Will Google be forced to ban its own browser from its index?

Google’s policy of penalizing companies by removing them from its index for infringing rules on paid links may have come back to haunt it.

GOOGLE

Google is wrestling with a thorny conundrum: should it block its own Chrome browser from its search index for between a month and a year for breaking its own rules on paid links, after a mixup by some bloggers for a video advertising scheme?

The problem has arisen after Google paid Unruly Media, an international media agency, to get a number of paid bloggers to promote a video for its Chrome browser featuring a US flour company.

But while the bloggers did the job they had been asked to, and put up the video, some went beyond what Unruly Media – and Google – had expected them to, and included links to places where you could download the Chrome browser. Crucially, though, they didn’t use the “nofollow” text that Google mandates for paid links. That, strictly, took them over the line on paid links.

Update: a company called Essence Digital has now said that it acted as an intermediary between Google and Unruly Media. In a post on Google+, it said:

We want to be perfectly clear here: Google never approved a sponsored-post campaign. They only agreed to buy online video ads. Google have consistently avoided paid postings to promote their products, because in their view these kind of promotions are not transparent or in the best interests of users.

In this case, Google were subjected to this activity through media that encouraged bloggers to create what appeared to be paid posts, were often of poor quality and out of line with Google standards. We apologize to Google who clearly didn’t authorize this.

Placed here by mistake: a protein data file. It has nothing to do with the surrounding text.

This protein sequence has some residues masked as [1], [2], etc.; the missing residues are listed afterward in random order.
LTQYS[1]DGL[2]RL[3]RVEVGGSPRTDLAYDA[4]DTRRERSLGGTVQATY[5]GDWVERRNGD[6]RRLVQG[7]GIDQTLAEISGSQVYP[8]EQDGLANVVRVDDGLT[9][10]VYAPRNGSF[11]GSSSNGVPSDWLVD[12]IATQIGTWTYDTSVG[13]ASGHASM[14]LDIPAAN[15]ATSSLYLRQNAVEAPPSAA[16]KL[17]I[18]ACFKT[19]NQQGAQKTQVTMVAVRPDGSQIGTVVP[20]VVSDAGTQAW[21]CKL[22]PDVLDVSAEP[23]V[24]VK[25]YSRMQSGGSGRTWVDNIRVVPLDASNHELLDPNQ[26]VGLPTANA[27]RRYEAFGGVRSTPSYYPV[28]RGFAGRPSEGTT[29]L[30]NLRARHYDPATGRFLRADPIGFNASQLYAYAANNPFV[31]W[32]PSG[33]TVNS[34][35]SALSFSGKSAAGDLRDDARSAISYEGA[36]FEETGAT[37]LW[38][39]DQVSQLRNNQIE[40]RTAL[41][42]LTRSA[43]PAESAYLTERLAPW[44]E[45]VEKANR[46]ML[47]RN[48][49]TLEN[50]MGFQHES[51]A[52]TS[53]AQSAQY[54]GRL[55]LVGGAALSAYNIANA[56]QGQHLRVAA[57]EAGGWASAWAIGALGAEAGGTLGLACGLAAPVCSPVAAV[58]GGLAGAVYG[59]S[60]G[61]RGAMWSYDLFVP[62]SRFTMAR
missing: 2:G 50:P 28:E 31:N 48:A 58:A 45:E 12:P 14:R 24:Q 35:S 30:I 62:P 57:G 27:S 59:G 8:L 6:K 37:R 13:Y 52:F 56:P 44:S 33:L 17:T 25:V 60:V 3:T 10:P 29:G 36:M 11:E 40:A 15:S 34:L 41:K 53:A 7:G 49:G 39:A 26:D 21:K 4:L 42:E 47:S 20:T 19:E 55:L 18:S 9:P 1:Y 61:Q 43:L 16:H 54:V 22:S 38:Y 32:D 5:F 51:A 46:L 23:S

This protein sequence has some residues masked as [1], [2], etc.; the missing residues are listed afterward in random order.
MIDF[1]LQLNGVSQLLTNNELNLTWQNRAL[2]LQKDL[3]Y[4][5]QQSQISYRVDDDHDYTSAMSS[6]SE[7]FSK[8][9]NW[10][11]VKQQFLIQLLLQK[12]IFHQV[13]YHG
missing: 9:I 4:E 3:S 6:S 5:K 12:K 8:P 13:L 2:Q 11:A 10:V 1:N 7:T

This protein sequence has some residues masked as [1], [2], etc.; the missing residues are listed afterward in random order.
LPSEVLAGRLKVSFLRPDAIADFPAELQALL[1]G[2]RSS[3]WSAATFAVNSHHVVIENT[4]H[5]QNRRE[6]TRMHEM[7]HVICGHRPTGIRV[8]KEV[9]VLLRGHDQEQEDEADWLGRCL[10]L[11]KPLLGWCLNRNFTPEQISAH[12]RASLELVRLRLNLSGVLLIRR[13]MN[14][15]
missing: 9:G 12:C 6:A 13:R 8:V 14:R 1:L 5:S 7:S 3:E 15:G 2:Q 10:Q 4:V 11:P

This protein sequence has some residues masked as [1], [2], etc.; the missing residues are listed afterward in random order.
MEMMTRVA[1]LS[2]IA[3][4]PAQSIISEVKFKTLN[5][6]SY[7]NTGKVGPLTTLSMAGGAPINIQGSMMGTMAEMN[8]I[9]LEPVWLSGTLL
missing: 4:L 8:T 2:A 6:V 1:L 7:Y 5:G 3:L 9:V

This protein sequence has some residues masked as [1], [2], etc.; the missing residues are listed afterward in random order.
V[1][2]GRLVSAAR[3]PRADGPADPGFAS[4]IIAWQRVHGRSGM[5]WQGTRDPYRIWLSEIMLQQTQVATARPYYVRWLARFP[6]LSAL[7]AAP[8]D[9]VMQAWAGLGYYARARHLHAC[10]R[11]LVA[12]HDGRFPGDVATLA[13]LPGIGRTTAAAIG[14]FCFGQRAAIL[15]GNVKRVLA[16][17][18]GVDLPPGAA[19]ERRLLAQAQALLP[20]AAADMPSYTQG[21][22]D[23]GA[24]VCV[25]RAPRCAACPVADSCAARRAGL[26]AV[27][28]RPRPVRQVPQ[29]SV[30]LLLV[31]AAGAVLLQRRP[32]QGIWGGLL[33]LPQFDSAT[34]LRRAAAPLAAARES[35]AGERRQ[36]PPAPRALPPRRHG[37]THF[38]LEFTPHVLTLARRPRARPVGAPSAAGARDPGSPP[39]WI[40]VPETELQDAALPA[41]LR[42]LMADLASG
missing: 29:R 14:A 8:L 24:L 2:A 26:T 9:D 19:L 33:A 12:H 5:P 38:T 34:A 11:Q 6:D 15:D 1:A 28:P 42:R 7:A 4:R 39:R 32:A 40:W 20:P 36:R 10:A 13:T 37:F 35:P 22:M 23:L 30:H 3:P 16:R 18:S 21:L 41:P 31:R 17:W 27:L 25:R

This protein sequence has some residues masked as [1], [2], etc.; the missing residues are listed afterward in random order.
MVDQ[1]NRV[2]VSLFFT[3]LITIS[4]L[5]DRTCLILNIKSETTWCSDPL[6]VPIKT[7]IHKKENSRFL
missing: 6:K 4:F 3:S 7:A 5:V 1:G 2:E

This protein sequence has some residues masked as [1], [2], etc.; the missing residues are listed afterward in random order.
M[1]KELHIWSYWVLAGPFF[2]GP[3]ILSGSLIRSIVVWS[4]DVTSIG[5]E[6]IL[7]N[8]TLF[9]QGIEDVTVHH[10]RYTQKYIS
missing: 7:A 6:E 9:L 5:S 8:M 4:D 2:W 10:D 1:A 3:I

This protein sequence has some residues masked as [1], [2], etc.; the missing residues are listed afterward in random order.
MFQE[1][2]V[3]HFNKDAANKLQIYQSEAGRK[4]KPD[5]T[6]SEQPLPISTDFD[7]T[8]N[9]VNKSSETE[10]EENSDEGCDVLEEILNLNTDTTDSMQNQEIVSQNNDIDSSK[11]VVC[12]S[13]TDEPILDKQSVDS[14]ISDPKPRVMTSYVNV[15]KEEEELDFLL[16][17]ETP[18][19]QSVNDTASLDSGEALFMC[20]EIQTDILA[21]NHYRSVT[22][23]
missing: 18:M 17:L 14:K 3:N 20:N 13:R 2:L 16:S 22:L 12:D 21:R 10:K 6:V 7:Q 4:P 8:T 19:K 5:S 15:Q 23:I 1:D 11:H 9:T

The “sponsored” blogposts (such as this one, though it does not link to Chrome) were first noticed by Aaron Wall at SEO Book. He commented: “You can say they didn’t require the links, that the links were incidental, that leaving nofollow off was an accident, etc … but does Google presume the same level of innocence when torching webmasters? They certainly did not to the bloggers who reviewed K-Mart [who were removed from the search ranking] and the Google reconsideration request form states: ‘In general, sites that directly profit from traffic (e.g. search engine optimisers, affiliate programmes, etc) may need to provide more evidence of good faith before a site will be reconsidered.'”

At Search Engine Land, Danny Sullivan wrote: “Potentially, all this means that Google will have to ban the Google Chrome download page over paid links. That would suck for Google, since it’s busy running ads for Google Chrome, which will in turn prompt people to search for it. Right now, the page appears at the top of results for searches on ‘google chrome’.”

Andrew Girdwood, who has worked in the past with Unruly Media, said: “My hunch is that individual bloggers have written editorials for their sponsored video (which is just a CPA [cost per action] ad [where bloggers would get paid any time somebody watches the ad] – like so many others, just like any affiliate deal) and put a link naturally into that text … I doubt these posts were about links.”

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